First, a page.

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Network World - The Internet is poised to undergo the biggest upgrade in its 40-year history: from the current version of the Internet Protocol known as IPv4 to a new version dubbed IPv6, which offers an expanded addressing scheme for supporting new users and devices.
However, it will be difficult for Internet policymakers, engineers and the user community at large to tell how the upgrade to IPv6 is progressing because no one has accurate or comprehensive statistics about how much Internet traffic is IPv6 vs. IPv4.
The issue of IPv6 traffic measurement is timely given that the Internet engineering community is preparing for its biggest trial of IPv6: World IPv6 Day on June 8. So far, 225 website operators -- including Google, Yahoo and Facebook -- have agreed to participate in the event by serving up their content via IPv6 for 24 hours.
Without accurate IPv6 traffic statistics, neither the sponsors nor the participants of World IPv6 Day will be able to tell for sure how much IPv6 traffic is sent over the Internet on June 8 or how much difference the event has on IPv6 traffic volumes afterward.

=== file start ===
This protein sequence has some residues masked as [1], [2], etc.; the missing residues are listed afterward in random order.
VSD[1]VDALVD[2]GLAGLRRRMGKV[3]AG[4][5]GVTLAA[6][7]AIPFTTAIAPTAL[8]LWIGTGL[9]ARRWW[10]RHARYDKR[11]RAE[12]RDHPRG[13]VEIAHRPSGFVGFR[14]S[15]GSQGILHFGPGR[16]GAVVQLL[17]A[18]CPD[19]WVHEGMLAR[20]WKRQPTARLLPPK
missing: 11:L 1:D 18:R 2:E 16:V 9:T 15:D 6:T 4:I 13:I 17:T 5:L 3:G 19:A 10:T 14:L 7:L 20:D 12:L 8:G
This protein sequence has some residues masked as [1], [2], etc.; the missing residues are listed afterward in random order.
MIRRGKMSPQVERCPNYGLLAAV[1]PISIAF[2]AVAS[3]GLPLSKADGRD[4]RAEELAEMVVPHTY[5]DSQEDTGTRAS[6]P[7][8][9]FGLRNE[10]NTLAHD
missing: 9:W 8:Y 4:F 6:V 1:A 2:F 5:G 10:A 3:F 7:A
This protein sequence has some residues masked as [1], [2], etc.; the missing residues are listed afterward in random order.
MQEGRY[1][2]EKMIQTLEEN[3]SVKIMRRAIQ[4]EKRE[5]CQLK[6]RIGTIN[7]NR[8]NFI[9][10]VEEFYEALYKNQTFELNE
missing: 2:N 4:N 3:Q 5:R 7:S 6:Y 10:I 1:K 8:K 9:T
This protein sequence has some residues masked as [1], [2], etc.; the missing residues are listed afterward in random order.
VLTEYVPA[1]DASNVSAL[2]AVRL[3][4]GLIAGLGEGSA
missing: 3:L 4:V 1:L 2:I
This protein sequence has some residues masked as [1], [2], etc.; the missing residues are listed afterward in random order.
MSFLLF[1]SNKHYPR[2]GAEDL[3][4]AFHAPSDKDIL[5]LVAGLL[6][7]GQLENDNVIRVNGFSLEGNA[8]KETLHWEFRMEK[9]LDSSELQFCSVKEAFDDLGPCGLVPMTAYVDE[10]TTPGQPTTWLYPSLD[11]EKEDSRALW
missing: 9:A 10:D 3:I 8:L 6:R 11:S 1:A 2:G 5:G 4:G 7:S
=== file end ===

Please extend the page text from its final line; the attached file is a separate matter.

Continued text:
"Being able to measure IPv4 vs. IPv6 is very important," says John Brzozowski, distinguished engineer and chief architect for IPv6 at Comcast, which has deployed an emerging tool called NetFlow 9 in parts of its network to measure IPv4 and IPv6 traffic volumes. "We as a community need to be able to measure our progress and success. IPv4 vs. IPv6 traffic is one of many important metrics."
IPv6 traffic data "is useful in understanding the trend of adoption, but I don't think it's critical for a carrier to understand that they have to properly support their customers," says Dave Siegel, vice president of IP Services Product Management at Global Crossing. Siegel adds that "it's most important to have tools available to troubleshoot IPv6 issues."
IPv6 traffic volumes are likely to remain a hot topic as the pressure intensifies for network operators to deploy IPv6, a 13-year-old standard whose primary advantage over IPv4 is an expanded addressing scheme. While IPv4 uses 32-bit addresses and can support 4.3 billion devices connected directly to the Internet, IPv6 uses 128-bit addresses and can connect up a virtually unlimited number of devices: 2 to the 128th power.
The Internet needs IPv6 because it is running out of IPv4 address space. The free pool of unassigned IPv4 addresses expired in February, and in April the Asia Pacific region ran out of all but a few IPv4 addresses being held in reserve for startups. The American Registry for Internet Numbers (ARIN), which doles out IP addresses to network operators in North America, says it will deplete its supply of IPv4 addresses this fall.
DETAILS: Asia out of IPv4 addresses
But as necessary as IPv6 seems, there is a major stumbling block to its deployment: It's not backward compatible with IPv4. That means website operators have to upgrade their network equipment and software to support IPv6 traffic. So far, most have been unwilling to do so because IPv6 traffic has been so scarce.